If someone in Desmond Corrigan’s life left a cellphone unattended, he’d snap a silly selfie for the device’s owner to discover later.
If a sought-after toy was only available across state lines around Christmas, or someone needed help snagging concert tickets, "Des" was the man for the mission.
The New Hyde Park man also became the "go-to" guy for neighbors who needed help with tasks like clearing snow, carrying groceries or lifting anything heavy.
"I got this," the 56-year-old handyman would say.
The father of two died Dec. 12 after suffering a cardiac emergency around 6 p.m. while driving on the Southern State Parkway with his wife of 32 years, Nassau Supervising Judge Teresa Corrigan.
The judge said her husband, who worked as a manager at an area Lowe’s, complained he couldn’t see and then "blacked out" behind the wheel of her Hyundai Santa Fe.
It happened as they were heading east in the right lane between exits 20 and 21, and after another motorist who had been behind them cut them off and then slammed on the brakes twice after apparently believing her husband was driving too slowly, according to the judge.
She said she struggled to get the Santa Fe under control after his medical emergency began, using one of her hands on the brake while reaching up to try to steer with her other hand, before stopping them by crashing blindly into the shoulder guardrail.
The judge said she called 911 and started chest compressions on her husband before first responders took over upon their arrival, but he was pronounced dead an hour later at a hospital. A State Police spokesman said the crash remains under investigation. The judge said she believes the other motorist was driving recklessly but doesn't think that person is responsible for her husband's death.
A first-generation American born to Irish immigrants, Desmond Corrigan grew up in Astoria, Queens, where he went to school before getting a GED diploma.
The middle child of three siblings, Corrigan spent 27 years as the superintendent of garden apartments in Holliswood, Queens, before retiring from the job about five years ago.
It was a position that Corrigan’s sister, Teresa Cutler-Rosa, 57, of Yonkers, said he took over when their uncle retired. She described her brother as a devoted father whose kids "were his world" and who had lots of friends who loved him.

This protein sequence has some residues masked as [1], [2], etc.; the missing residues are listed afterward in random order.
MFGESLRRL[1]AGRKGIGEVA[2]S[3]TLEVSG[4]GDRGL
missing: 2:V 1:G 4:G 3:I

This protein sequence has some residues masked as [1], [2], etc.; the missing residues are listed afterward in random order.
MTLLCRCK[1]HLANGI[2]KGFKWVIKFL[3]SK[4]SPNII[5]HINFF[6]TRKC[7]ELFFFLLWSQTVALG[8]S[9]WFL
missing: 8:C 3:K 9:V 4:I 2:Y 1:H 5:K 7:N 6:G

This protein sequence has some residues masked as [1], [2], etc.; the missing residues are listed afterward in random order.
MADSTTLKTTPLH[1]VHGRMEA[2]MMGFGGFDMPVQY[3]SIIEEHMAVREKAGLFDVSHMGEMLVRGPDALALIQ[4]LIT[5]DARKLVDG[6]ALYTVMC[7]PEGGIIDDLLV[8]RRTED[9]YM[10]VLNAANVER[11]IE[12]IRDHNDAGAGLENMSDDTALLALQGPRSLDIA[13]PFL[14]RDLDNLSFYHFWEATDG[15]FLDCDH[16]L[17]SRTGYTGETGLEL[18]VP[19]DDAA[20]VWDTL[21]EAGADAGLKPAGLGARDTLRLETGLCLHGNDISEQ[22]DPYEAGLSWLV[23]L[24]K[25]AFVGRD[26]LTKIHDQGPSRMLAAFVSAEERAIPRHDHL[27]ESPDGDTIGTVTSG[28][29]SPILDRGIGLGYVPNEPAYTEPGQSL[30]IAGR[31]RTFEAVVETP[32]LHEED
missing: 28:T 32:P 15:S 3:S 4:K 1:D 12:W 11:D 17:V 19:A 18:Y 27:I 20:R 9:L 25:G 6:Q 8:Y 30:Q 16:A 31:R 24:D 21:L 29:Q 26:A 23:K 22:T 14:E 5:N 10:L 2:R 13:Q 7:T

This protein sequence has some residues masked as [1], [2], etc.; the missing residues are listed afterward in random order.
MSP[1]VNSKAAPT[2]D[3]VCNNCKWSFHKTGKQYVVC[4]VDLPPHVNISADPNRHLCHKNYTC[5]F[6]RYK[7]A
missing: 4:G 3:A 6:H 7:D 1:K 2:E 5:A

"If they needed something done, he was the man," she said of his willingness to help others.
Corrigan’s daughter, Samantha, 19, told mourners at her father’s wake that he’d been someone "always more concerned with others than himself," who taught her to work hard and supported the athletic endeavors of her and her brother, Matthew, 20.
Corrigan also didn’t sugarcoat things, according to his daughter.
"Whether that was the reason you loved him or hated him, you can’t deny that those little truths that he spoke stuck around forever," she said while eulogizing him.
The college student also recalled how her father gave her a list of 39 pieces of advice when she was moving into her dorm a year ago.
"Seek out the people and places that resonate with your soul," read one.
"Be less sugar, more spice, and only as nice as you’re able to without compromising," said another.
"Can’t is a cop-out," "Question everything, except your intuition," and "You have enough. You are enough," were on the list too.
And this: "Be happy and remember your roots, family is EVERYTHING."
Corrigan’s wife said her husband also gave her advice she holds close to her heart.
"He always reminded me: ‘I don’t care if you wear a robe. Don’t forget from where you came. Be true to yourself.’ And I take that with me to the bench every day," the judge said.
Corrigan’s other survivors include his parents, Peter J. Corrigan and Bridget Corrigan of Queens, and his brother, Peter Corrigan Jr. of Manhattan.
His family held a funeral service at the Church of the Holy Spirit in New Hyde Park on Dec. 19.